Paul Specht Biography
1895, USA, d. April 1954, New York City, New York, USA. The Paul Specht Orchestra was formed as a sextet in 1916 in Detroit, Michigan, USA. Led by Specht himself on violin, the band soon enlarged to a 12-piece formation. A range of musicians would be employed by the band at various times, including Johnny ODonnell, Russ Morgan, Harold Saiers, Don Lindley, Francis Smith, Frank Guarante, Chauncey Morehouse, Arthur Schutt, Harold Deppe, Joe Tarto, Hal Monquin, Arch Jones, Frank Quartell, Henry Wade, Roy Smeck, Charlie Spivak, Johnny Egan, Charlie Butterfield, Frank Kildert, Gil Detton, Billy Wolfe, Ted Noyes, Johnny Morris, Al Philburn, Ernie Warren, Foster Morehouse, Lou Calabrese, Jack Cressy, Bob Chester, Peter Van Steeder, Artie Shaw and Orville Knapp. Many of these sidemen would later become famous band leaders and musicians in their own right. Specht also employed a six-piece group, the Georgians, made up from the larger bands ranks, to accompany him on personal appearances and recording sessions. Songs such as Moonlight On The Ganges, Who Takes Care Of The Caretakers Daughter and the bands twin theme tunes, Evening Star and Sweetheart Time, were released on Columbia Records and OKeh Records. The groups broadcast over the WWJ station in Detroit in the 20s was cited by many as the radio debut of the big band sound. Specht soon became a radio regular, prompting a flush of live performances. Often these were conducted by separate units contracted to appear under Spechts name, of which there no less than 14 at one time. After a brief stay in Philadelphia he relocated permanently to New York, from where he also launched a European tour. However, he eventually left the band to form his own booking agency. Ultimately he was unable to compete with the industry monoliths such as MCA in this role. Nevertheless his legacy lived on in the very fabric of 30s and 40s dance band music, which he and his colleagues did so much to pioneer.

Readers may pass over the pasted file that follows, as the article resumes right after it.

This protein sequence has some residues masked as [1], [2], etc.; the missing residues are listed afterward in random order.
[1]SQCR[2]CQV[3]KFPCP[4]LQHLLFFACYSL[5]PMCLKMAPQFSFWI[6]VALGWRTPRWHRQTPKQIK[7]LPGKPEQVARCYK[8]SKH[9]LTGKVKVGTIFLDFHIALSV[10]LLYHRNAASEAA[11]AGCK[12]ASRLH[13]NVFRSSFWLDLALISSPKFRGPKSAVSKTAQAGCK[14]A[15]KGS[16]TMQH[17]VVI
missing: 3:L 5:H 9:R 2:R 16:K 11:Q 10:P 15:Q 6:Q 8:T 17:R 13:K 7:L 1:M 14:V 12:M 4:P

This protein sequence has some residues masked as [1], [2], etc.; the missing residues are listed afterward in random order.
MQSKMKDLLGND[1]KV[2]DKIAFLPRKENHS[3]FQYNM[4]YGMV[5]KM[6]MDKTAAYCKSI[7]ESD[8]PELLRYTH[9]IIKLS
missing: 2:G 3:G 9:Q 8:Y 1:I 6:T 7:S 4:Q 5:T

Source: The Encyclopedia of Popular Music by Colin Larkin. Licensed from Muze.